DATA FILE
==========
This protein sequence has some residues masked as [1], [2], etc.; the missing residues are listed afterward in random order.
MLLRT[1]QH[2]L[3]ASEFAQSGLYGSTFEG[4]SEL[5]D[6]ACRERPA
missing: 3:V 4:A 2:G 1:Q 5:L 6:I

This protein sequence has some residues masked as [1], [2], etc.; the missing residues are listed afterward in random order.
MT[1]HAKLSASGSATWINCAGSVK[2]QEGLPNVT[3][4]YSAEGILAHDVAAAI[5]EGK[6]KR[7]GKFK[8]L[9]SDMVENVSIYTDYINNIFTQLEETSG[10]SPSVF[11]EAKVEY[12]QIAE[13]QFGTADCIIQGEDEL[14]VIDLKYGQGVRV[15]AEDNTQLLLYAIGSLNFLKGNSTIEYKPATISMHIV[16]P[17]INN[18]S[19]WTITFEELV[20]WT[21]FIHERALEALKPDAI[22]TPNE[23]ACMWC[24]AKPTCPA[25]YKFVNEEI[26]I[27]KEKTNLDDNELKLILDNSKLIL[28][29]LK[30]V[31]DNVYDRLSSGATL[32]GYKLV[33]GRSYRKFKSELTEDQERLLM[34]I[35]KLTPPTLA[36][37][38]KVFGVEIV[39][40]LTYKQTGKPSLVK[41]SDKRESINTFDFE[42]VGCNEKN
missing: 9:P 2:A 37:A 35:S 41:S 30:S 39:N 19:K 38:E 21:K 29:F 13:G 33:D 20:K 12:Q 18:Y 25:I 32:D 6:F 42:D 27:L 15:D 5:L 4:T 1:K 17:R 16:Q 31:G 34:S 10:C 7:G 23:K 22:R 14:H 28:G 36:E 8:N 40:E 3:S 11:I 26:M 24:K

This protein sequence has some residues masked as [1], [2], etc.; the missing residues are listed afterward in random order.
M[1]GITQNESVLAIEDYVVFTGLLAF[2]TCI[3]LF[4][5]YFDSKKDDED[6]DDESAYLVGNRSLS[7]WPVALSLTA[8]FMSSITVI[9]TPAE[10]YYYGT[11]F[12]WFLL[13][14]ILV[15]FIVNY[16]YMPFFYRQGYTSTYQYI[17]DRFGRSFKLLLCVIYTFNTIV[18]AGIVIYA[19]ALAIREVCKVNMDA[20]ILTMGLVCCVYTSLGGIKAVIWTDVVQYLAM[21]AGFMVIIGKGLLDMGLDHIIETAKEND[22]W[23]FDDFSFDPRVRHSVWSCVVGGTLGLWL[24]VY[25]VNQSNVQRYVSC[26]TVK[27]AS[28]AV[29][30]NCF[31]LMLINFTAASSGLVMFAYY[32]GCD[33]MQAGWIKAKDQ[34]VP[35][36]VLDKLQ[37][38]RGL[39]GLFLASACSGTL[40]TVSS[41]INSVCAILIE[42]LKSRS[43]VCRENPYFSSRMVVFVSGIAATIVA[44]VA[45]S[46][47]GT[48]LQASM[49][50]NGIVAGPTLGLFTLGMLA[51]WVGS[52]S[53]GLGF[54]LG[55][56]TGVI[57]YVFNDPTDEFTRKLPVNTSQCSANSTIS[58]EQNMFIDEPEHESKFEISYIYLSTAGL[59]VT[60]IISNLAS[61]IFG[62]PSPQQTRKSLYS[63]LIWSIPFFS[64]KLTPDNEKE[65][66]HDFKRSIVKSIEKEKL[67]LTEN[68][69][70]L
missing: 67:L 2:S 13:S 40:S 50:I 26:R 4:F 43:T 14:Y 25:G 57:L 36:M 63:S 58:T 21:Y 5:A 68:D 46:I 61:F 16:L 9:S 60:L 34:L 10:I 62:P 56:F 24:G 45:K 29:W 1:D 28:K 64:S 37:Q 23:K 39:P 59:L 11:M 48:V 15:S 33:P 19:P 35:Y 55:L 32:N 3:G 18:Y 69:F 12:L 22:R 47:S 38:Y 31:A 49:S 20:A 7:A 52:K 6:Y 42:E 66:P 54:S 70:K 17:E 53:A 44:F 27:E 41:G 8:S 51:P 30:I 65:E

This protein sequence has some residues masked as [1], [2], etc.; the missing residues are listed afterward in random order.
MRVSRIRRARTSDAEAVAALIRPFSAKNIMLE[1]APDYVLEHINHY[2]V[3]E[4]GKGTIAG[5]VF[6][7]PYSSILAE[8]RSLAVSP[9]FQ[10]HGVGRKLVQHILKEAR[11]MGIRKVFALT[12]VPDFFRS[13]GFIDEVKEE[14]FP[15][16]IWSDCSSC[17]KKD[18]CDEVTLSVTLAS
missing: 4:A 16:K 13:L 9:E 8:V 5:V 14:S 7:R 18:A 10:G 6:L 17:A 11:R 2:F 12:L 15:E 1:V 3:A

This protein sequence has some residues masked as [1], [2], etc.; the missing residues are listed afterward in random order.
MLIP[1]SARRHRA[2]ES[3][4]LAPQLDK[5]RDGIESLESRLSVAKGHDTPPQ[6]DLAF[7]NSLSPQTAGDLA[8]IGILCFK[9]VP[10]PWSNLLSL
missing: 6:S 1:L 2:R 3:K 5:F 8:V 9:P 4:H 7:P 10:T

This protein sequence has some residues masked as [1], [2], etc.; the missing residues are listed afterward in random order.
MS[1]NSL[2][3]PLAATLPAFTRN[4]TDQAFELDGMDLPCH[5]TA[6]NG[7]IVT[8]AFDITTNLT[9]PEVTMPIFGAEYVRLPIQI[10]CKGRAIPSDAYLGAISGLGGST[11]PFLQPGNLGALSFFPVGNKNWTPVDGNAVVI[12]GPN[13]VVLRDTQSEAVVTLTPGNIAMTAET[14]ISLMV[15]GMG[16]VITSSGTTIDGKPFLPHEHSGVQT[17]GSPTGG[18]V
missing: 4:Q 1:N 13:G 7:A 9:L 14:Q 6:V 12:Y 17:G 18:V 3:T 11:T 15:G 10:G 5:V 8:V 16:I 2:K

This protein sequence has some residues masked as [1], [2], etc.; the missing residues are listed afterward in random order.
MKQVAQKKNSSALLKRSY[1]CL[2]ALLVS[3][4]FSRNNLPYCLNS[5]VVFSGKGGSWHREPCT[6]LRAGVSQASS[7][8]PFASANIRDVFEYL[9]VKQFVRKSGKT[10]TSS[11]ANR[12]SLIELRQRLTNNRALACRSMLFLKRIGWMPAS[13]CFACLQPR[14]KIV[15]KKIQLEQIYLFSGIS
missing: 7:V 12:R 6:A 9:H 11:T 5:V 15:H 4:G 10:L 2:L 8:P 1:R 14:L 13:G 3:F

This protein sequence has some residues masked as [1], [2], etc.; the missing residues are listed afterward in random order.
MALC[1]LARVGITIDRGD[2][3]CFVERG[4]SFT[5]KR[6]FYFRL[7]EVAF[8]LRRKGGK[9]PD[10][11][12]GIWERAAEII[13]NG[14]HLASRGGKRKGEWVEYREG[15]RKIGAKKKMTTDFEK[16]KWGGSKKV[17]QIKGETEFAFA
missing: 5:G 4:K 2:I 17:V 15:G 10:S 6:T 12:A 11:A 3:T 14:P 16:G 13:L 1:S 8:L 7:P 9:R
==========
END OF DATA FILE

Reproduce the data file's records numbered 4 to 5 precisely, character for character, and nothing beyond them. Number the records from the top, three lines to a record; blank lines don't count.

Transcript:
This protein sequence has some residues masked as [1], [2], etc.; the missing residues are listed afterward in random order.
MRVSRIRRARTSDAEAVAALIRPFSAKNIMLE[1]APDYVLEHINHY[2]V[3]E[4]GKGTIAG[5]VF[6][7]PYSSILAE[8]RSLAVSP[9]FQ[10]HGVGRKLVQHILKEAR[11]MGIRKVFALT[12]VPDFFRS[13]GFIDEVKEE[14]FP[15][16]IWSDCSSC[17]KKD[18]CDEVTLSVTLAS
missing: 4:A 16:K 13:L 9:E 8:V 5:V 14:S 7:R 18:A 10:G 6:L 17:A 11:R 2:F 12:L 15:E 1:V 3:A

This protein sequence has some residues masked as [1], [2], etc.; the missing residues are listed afterward in random order.
MLIP[1]SARRHRA[2]ES[3][4]LAPQLDK[5]RDGIESLESRLSVAKGHDTPPQ[6]DLAF[7]NSLSPQTAGDLA[8]IGILCFK[9]VP[10]PWSNLLSL
missing: 6:S 1:L 2:R 3:K 5:F 8:V 9:P 4:H 7:P 10:T